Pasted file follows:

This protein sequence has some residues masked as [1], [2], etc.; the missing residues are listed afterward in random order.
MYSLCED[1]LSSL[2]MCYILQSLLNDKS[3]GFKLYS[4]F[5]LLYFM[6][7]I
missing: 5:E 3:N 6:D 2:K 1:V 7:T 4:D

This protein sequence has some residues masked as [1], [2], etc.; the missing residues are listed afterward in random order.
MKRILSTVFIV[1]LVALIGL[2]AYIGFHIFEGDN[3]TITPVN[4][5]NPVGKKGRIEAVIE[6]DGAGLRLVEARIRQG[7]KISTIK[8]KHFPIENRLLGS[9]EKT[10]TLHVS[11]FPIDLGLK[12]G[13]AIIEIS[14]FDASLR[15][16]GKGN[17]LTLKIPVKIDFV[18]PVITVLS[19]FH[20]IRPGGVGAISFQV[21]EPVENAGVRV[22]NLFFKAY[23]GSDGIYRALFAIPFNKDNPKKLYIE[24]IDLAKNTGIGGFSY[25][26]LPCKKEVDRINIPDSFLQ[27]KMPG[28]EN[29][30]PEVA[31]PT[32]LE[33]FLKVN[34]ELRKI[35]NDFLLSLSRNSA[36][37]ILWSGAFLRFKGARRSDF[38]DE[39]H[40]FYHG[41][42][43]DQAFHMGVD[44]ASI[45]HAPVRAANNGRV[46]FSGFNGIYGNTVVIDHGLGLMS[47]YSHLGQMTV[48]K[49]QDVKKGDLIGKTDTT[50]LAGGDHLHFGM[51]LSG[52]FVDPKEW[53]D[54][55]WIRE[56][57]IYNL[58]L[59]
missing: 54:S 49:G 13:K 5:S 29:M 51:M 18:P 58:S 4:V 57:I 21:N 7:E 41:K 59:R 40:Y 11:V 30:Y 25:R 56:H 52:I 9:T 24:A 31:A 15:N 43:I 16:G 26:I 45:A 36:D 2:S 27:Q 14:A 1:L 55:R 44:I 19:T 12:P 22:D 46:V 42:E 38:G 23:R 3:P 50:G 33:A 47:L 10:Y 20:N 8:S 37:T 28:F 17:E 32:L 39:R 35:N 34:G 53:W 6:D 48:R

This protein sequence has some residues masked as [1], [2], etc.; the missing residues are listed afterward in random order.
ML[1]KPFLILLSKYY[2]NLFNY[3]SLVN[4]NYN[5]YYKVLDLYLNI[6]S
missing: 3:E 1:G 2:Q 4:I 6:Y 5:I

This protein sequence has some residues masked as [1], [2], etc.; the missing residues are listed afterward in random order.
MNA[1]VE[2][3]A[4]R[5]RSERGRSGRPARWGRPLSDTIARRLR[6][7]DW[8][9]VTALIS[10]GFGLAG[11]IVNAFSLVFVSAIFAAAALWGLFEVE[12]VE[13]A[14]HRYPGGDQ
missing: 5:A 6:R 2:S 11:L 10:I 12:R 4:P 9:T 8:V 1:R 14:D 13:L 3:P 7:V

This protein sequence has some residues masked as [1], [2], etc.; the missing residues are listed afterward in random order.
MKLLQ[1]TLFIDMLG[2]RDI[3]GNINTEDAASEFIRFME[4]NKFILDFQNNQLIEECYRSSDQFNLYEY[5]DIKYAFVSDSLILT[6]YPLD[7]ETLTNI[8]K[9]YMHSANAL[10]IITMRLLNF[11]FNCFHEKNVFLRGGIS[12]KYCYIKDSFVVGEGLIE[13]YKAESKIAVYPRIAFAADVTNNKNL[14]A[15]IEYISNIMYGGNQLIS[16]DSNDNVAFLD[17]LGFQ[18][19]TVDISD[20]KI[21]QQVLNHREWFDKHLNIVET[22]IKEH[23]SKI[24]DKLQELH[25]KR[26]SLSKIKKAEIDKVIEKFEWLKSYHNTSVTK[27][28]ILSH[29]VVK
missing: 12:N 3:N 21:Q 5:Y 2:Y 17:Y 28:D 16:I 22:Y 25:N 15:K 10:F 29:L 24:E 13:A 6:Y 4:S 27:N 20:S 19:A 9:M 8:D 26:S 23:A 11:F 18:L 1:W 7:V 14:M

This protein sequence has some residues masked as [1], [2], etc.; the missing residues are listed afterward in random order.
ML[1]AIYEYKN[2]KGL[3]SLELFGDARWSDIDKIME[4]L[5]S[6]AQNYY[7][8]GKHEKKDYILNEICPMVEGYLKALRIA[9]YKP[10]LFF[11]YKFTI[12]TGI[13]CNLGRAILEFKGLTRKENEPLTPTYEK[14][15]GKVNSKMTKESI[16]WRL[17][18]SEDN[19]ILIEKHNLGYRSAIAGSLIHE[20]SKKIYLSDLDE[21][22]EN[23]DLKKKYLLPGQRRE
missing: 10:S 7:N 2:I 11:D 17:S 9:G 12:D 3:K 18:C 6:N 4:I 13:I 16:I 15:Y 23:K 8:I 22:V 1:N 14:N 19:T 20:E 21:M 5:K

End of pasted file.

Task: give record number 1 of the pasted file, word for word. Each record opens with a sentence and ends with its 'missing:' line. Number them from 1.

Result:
This protein sequence has some residues masked as [1], [2], etc.; the missing residues are listed afterward in random order.
MYSLCED[1]LSSL[2]MCYILQSLLNDKS[3]GFKLYS[4]F[5]LLYFM[6][7]I
missing: 5:E 3:N 6:D 2:K 1:V 7:T 4:D